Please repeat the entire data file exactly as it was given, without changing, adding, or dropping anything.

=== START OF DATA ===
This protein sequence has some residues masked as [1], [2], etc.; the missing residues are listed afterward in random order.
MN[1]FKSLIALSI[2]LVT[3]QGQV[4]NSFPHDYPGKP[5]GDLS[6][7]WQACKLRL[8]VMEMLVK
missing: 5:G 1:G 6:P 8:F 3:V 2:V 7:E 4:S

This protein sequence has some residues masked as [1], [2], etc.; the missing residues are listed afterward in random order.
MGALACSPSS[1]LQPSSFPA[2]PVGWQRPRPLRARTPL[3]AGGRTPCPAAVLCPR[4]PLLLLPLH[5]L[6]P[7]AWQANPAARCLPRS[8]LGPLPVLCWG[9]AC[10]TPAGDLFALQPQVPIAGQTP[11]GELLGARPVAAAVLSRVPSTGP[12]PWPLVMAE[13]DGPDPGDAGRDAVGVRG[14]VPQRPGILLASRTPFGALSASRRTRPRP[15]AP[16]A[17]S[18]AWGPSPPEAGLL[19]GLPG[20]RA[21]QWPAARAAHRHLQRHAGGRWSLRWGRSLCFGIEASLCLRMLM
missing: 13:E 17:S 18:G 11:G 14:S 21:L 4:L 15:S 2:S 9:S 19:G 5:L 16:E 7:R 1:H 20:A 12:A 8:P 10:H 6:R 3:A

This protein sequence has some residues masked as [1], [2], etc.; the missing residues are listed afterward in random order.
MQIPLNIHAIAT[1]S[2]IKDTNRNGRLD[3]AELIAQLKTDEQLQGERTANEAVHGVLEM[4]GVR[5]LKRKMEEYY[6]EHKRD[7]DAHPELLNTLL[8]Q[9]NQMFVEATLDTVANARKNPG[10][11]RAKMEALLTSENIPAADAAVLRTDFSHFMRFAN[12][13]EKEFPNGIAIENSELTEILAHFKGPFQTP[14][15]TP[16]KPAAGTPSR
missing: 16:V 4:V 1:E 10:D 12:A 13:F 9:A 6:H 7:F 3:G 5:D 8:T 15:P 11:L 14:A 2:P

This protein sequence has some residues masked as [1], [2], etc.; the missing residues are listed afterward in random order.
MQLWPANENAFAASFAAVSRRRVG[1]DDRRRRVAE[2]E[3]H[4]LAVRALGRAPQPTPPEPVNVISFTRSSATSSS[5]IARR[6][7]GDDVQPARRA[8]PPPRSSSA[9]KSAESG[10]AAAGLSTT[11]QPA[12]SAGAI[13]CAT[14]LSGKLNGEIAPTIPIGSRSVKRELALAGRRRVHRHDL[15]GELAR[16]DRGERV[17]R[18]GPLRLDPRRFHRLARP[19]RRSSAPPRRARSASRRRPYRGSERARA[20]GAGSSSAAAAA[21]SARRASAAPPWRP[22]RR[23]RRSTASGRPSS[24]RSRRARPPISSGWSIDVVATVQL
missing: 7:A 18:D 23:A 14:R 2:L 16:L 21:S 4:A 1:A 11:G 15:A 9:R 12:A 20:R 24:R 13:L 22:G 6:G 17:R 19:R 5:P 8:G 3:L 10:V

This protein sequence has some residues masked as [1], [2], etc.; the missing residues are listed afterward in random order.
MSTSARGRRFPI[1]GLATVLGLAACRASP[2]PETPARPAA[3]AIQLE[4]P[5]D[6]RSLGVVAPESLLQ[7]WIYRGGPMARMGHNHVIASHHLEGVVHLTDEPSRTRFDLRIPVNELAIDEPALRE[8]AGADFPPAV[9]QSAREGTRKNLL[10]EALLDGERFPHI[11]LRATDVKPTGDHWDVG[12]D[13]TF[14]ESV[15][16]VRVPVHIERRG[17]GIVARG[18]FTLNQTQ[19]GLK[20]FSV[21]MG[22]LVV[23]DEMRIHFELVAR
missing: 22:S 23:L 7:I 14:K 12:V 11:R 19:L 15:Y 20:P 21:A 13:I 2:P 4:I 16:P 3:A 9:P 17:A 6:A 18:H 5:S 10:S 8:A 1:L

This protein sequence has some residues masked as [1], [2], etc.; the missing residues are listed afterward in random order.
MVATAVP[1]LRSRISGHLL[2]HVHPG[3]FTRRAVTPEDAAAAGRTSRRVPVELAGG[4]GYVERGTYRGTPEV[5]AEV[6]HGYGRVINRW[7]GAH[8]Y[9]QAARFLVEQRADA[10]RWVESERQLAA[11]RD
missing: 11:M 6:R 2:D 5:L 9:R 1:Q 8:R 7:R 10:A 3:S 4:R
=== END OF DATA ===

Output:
This protein sequence has some residues masked as [1], [2], etc.; the missing residues are listed afterward in random order.
MN[1]FKSLIALSI[2]LVT[3]QGQV[4]NSFPHDYPGKP[5]GDLS[6][7]WQACKLRL[8]VMEMLVK
missing: 5:G 1:G 6:P 8:F 3:V 2:V 7:E 4:S

This protein sequence has some residues masked as [1], [2], etc.; the missing residues are listed afterward in random order.
MGALACSPSS[1]LQPSSFPA[2]PVGWQRPRPLRARTPL[3]AGGRTPCPAAVLCPR[4]PLLLLPLH[5]L[6]P[7]AWQANPAARCLPRS[8]LGPLPVLCWG[9]AC[10]TPAGDLFALQPQVPIAGQTP[11]GELLGARPVAAAVLSRVPSTGP[12]PWPLVMAE[13]DGPDPGDAGRDAVGVRG[14]VPQRPGILLASRTPFGALSASRRTRPRP[15]AP[16]A[17]S[18]AWGPSPPEAGLL[19]GLPG[20]RA[21]QWPAARAAHRHLQRHAGGRWSLRWGRSLCFGIEASLCLRMLM
missing: 13:E 17:S 18:G 11:G 14:S 21:L 4:L 15:S 2:S 9:S 19:G 5:L 16:E 7:R 1:H 20:A 12:A 8:P 10:H 6:R 3:A

This protein sequence has some residues masked as [1], [2], etc.; the missing residues are listed afterward in random order.
MQIPLNIHAIAT[1]S[2]IKDTNRNGRLD[3]AELIAQLKTDEQLQGERTANEAVHGVLEM[4]GVR[5]LKRKMEEYY[6]EHKRD[7]DAHPELLNTLL[8]Q[9]NQMFVEATLDTVANARKNPG[10][11]RAKMEALLTSENIPAADAAVLRTDFSHFMRFAN[12][13]EKEFPNGIAIENSELTEILAHFKGPFQTP[14][15]TP[16]KPAAGTPSR
missing: 16:V 4:V 1:E 10:D 12:A 13:F 9:A 6:H 7:F 3:G 5:D 8:T 15:P 11:L 14:A 2:P

This protein sequence has some residues masked as [1], [2], etc.; the missing residues are listed afterward in random order.
MQLWPANENAFAASFAAVSRRRVG[1]DDRRRRVAE[2]E[3]H[4]LAVRALGRAPQPTPPEPVNVISFTRSSATSSS[5]IARR[6][7]GDDVQPARRA[8]PPPRSSSA[9]KSAESG[10]AAAGLSTT[11]QPA[12]SAGAI[13]CAT[14]LSGKLNGEIAPTIPIGSRSVKRELALAGRRRVHRHDL[15]GELAR[16]DRGERV[17]R[18]GPLRLDPRRFHRLARP[19]RRSSAPPRRARSASRRRPYRGSERARA[20]GAGSSSAAAAA[21]SARRASAAPPWRP[22]RR[23]RRSTASGRPSS[24]RSRRARPPISSGWSIDVVATVQL
missing: 7:A 18:D 23:A 14:R 2:L 16:L 21:S 4:A 1:A 11:G 15:A 9:R 12:A 20:R 24:R 13:L 22:G 6:G 17:R 19:R 5:P 8:G 3:L 10:V

This protein sequence has some residues masked as [1], [2], etc.; the missing residues are listed afterward in random order.
MSTSARGRRFPI[1]GLATVLGLAACRASP[2]PETPARPAA[3]AIQLE[4]P[5]D[6]RSLGVVAPESLLQ[7]WIYRGGPMARMGHNHVIASHHLEGVVHLTDEPSRTRFDLRIPVNELAIDEPALRE[8]AGADFPPAV[9]QSAREGTRKNLL[10]EALLDGERFPHI[11]LRATDVKPTGDHWDVG[12]D[13]TF[14]ESV[15][16]VRVPVHIERRG[17]GIVARG[18]FTLNQTQ[19]GLK[20]FSV[21]MG[22]LVV[23]DEMRIHFELVAR
missing: 22:S 23:L 7:I 14:K 12:V 11:R 19:L 15:Y 20:P 21:A 13:I 2:P 4:I 16:P 3:A 9:P 17:A 6:A 18:H 5:S 10:S 8:A 1:L

This protein sequence has some residues masked as [1], [2], etc.; the missing residues are listed afterward in random order.
MVATAVP[1]LRSRISGHLL[2]HVHPG[3]FTRRAVTPEDAAAAGRTSRRVPVELAGG[4]GYVERGTYRGTPEV[5]AEV[6]HGYGRVINRW[7]GAH[8]Y[9]QAARFLVEQRADA[10]RWVESERQLAA[11]RD
missing: 11:M 6:R 2:D 5:L 9:R 1:Q 8:R 7:R 10:A 3:S 4:R